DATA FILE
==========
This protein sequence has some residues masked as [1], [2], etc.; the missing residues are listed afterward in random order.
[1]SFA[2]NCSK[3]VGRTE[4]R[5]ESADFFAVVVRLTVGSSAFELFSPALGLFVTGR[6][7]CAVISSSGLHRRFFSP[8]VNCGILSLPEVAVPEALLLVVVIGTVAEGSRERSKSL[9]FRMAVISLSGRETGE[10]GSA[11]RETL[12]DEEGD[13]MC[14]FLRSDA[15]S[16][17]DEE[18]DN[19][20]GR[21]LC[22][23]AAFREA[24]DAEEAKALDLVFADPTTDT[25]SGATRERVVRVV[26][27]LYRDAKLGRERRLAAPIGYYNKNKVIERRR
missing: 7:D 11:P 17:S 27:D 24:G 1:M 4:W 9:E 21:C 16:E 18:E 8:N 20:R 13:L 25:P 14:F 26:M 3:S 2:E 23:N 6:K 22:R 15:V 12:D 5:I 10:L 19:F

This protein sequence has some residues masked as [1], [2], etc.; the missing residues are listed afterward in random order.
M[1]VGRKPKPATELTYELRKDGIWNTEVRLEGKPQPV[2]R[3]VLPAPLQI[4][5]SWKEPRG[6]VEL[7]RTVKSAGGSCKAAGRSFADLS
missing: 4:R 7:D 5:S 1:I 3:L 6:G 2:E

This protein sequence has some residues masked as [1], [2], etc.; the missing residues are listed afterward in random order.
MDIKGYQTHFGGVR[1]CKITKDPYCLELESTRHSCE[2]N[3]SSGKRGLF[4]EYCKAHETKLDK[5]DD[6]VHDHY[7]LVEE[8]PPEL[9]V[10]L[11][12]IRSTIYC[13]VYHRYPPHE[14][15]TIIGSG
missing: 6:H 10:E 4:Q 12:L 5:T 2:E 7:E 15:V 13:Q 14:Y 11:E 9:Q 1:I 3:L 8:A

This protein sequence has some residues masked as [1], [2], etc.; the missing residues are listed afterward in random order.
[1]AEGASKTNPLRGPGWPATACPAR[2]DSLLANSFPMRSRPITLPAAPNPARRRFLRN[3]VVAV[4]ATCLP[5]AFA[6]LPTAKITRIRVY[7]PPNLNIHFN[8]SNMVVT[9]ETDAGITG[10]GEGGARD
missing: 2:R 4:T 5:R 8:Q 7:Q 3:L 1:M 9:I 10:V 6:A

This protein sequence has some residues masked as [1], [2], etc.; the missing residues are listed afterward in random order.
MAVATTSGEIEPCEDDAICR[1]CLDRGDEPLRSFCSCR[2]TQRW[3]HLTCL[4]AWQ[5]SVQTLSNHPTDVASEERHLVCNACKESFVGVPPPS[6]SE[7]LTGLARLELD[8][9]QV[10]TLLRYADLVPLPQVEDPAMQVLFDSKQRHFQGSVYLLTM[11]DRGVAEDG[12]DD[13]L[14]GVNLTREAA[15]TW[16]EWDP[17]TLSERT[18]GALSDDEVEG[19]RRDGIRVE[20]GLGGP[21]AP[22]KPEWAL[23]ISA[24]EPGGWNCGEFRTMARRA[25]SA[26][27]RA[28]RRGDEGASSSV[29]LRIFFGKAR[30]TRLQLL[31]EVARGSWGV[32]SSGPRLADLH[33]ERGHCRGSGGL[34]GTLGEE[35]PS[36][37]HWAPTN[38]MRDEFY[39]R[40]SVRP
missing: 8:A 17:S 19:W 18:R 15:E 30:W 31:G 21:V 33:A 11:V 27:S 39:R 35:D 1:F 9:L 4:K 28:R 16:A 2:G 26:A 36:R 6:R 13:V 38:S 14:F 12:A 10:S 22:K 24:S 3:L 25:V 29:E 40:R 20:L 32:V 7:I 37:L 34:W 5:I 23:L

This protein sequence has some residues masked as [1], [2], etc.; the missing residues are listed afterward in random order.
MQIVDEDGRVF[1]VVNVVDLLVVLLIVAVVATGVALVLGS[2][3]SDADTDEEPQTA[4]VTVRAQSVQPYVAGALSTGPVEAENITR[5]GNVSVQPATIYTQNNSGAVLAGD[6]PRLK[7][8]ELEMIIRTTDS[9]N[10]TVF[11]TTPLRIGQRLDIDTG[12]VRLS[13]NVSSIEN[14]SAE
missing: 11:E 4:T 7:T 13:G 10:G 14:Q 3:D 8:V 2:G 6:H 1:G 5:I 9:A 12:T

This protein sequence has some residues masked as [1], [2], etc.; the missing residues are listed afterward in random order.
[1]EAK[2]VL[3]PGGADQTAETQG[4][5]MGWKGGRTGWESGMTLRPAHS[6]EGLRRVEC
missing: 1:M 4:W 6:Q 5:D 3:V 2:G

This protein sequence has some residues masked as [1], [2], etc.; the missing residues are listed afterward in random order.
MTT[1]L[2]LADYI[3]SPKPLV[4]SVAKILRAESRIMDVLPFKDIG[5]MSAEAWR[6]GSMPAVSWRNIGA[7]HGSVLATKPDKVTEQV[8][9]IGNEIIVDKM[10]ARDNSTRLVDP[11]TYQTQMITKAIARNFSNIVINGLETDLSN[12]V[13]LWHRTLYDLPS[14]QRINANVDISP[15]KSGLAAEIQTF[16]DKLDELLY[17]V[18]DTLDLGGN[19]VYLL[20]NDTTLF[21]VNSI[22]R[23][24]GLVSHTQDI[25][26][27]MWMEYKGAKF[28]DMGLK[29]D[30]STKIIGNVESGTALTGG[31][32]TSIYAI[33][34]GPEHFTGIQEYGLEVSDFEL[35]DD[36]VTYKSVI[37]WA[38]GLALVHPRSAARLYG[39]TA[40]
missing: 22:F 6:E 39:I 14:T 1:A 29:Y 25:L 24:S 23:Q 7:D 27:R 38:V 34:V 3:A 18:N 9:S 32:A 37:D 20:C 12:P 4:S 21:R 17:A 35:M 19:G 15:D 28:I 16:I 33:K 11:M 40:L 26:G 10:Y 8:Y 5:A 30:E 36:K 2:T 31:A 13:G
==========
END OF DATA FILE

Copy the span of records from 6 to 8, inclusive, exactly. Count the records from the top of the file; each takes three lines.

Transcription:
This protein sequence has some residues masked as [1], [2], etc.; the missing residues are listed afterward in random order.
MQIVDEDGRVF[1]VVNVVDLLVVLLIVAVVATGVALVLGS[2][3]SDADTDEEPQTA[4]VTVRAQSVQPYVAGALSTGPVEAENITR[5]GNVSVQPATIYTQNNSGAVLAGD[6]PRLK[7][8]ELEMIIRTTDS[9]N[10]TVF[11]TTPLRIGQRLDIDTG[12]VRLS[13]NVSSIEN[14]SAE
missing: 11:E 4:T 7:T 13:G 10:G 14:Q 3:D 8:V 2:G 6:H 1:G 5:I 9:A 12:T

This protein sequence has some residues masked as [1], [2], etc.; the missing residues are listed afterward in random order.
[1]EAK[2]VL[3]PGGADQTAETQG[4][5]MGWKGGRTGWESGMTLRPAHS[6]EGLRRVEC
missing: 1:M 4:W 6:Q 5:D 3:V 2:G

This protein sequence has some residues masked as [1], [2], etc.; the missing residues are listed afterward in random order.
MTT[1]L[2]LADYI[3]SPKPLV[4]SVAKILRAESRIMDVLPFKDIG[5]MSAEAWR[6]GSMPAVSWRNIGA[7]HGSVLATKPDKVTEQV[8][9]IGNEIIVDKM[10]ARDNSTRLVDP[11]TYQTQMITKAIARNFSNIVINGLETDLSN[12]V[13]LWHRTLYDLPS[14]QRINANVDISP[15]KSGLAAEIQTF[16]DKLDELLY[17]V[18]DTLDLGGN[19]VYLL[20]NDTTLF[21]VNSI[22]R[23][24]GLVSHTQDI[25][26][27]MWMEYKGAKF[28]DMGLK[29]D[30]STKIIGNVESGTALTGG[31][32]TSIYAI[33][34]GPEHFTGIQEYGLEVSDFEL[35]DD[36]VTYKSVI[37]WA[38]GLALVHPRSAARLYG[39]TA[40]
missing: 22:F 6:E 39:I 14:T 1:A 29:Y 25:L 24:S 23:Q 7:D 27:R 38:V 34:V 3:A 18:N 9:S 32:A 37:D 20:C 12:P 4:S 21:R 17:A 35:M 19:G 15:D 28:I 16:I 33:K 11:M 40:L 26:G 10:Y 8:Y 5:A 30:E 36:K 2:T 31:A 13:G